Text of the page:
Here are the lineups for Game 5 of the NLCS between the Giants and Cardinals, in St. Louis:
SAN FRANCISCO GIANTS ST. LOUIS CARDINALS
1. Angel Pagan, CF 1. Jon Jay, CF
2. Marco Scutaro, 2B 2. Carlos Beltran, RF
3. Pablo Sandoval, 3B 3. Matt Holliday, LF
4. Buster Posey, C 4. Allen Craig, 1B
5. Hunter Pence, RF 5. Yadier Molina, C
6. Brandon Belt, 1B 6. David Freese, 3B
7. Gregor Blanco, LF 7. Daniel Descalso, 2B
8. Brandon Crawford 8. Pete Kozma, SS
9. Barry Zito, SP 9. Lance Lynn, SP
Bruce Bochy is back to using his standard lineup, which means Hector Sanchez moves to the bench after catching Tim Lincecum in Game 4. Buster Posey is back behind the plate, Brandon Belt is starting at first base, and Hunter Pence is hitting fifth after a one-game demotion to the sixth spot. Oh, and Barry Zito is on the mound with the Giants’ season on the line.
Mike Matheny held off posting his lineup until the last minute because Carlos Beltran was getting treatment on his strained left knee after sitting out Game 4 last night. Beltran got acupuncture and apparently felt good, or at least good enough, because he’s back in the lineup and Matt Carpenter is back on the bench.
Orioles manager Buck Showalter is not expected to retain his position with the club beyond the 2018 season, according to multiple reports from Jon Heyman of Fancred and Bob Nightengale of USA Today Sports. Nothing appears to be finalized just yet, however, and the Orioles have yet to address rumors of Showalter’s impending departure or news of a possible contract extension for general manager Dan Duquette.
Even so, it’s been a year of near-unprecedented disaster for the 62-year-old skipper, who helped lead the team to a 44-108 record prior to the outcome of Friday’s series opener against the Yankees. With the Orioles’ 108th loss — a 4-6 heartbreaker against the Blue Jays on Tuesday — they tied the 1937 St. Louis Browns for the second-most losses in a single season, eclipsed only by the 43-111 record of the 1939 Browns. As they have just 10 games remaining in the regular season, this year’s team has no chance of climbing out of last place in the AL East and may well finish with the worst record in the AL to boot.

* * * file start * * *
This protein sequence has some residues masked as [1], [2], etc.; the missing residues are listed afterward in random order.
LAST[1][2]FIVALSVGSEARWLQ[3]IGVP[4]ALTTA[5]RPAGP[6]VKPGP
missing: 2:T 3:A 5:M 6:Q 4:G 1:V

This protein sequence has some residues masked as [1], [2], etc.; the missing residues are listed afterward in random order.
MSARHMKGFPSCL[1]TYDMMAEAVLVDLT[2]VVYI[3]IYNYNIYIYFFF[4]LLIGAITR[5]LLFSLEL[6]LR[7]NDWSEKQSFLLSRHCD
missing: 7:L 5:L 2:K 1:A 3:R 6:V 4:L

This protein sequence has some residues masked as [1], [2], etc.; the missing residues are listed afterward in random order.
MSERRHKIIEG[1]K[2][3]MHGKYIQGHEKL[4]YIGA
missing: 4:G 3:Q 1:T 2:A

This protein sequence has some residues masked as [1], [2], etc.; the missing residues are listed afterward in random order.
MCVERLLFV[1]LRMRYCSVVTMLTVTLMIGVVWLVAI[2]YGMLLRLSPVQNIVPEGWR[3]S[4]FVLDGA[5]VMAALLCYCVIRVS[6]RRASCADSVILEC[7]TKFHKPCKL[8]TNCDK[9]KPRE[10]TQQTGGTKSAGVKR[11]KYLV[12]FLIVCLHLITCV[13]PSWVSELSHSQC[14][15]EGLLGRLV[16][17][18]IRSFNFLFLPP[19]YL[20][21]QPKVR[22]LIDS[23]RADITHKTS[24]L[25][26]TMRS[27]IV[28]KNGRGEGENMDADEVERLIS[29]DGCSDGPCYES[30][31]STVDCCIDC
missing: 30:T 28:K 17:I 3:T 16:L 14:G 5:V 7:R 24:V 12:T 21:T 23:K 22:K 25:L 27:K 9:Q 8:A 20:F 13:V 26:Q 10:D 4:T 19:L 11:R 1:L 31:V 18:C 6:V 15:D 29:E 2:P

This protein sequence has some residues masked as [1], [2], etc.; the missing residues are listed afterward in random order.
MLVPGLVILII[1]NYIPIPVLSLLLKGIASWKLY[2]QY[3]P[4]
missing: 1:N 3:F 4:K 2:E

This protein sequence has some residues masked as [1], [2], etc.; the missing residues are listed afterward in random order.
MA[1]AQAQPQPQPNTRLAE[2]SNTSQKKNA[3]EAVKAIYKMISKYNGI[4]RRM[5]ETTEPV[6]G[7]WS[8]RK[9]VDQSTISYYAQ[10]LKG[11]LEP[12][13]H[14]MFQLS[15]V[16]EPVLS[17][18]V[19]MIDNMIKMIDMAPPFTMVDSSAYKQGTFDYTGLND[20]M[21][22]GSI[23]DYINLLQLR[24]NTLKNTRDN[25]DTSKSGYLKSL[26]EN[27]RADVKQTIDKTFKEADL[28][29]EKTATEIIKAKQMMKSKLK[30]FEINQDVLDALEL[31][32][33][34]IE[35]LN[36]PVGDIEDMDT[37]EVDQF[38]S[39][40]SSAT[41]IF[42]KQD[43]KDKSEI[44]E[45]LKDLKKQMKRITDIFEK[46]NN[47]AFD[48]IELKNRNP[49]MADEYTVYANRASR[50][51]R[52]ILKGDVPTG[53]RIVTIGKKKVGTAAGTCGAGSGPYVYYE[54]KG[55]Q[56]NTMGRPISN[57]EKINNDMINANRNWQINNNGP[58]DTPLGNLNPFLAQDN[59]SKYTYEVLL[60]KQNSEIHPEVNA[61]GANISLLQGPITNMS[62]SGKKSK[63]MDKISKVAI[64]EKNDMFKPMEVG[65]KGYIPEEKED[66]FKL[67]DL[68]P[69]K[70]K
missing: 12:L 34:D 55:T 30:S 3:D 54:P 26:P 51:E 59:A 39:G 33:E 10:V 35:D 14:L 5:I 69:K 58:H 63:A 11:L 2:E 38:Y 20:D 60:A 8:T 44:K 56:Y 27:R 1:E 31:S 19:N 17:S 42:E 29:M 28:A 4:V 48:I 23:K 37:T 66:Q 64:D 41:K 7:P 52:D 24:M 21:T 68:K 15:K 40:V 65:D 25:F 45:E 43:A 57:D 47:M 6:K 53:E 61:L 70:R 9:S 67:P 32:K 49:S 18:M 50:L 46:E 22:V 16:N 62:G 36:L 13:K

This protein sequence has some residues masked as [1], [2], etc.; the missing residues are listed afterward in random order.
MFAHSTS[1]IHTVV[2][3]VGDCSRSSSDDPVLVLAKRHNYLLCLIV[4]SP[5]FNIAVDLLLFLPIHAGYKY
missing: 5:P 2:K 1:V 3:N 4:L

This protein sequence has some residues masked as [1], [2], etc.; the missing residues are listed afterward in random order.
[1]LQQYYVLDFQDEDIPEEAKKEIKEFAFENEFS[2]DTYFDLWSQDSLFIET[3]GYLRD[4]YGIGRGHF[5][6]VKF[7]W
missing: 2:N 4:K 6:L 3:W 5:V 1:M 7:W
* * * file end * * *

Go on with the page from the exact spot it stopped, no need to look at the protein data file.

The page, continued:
While the Orioles’ missteps don’t bode well for Showalter’s future in Baltimore, he’s brought far more good than harm to the organization over the last eight and a half years. He assumed the managerial position from interim manager Juan Samuel in the middle of the team’s 2010 season and guided the club to five winning seasons and three postseason appearances in 2012, 2014, and 2016. Entering the 2018 season, his record sits at 666 wins and 677 losses, the winningest mark by any of the team’s skippers since Earl Weaver wrapped his 17-season run with the team in 1986. Whether the Orioles believe Showalter is capable of recovering from two consecutive losing seasons and returning the team to their former days of glory (and the occasional division title) remains to be seen, of course, though there’s plenty to recommend him as they prepare to advance a full-scale rebuild over the offseason.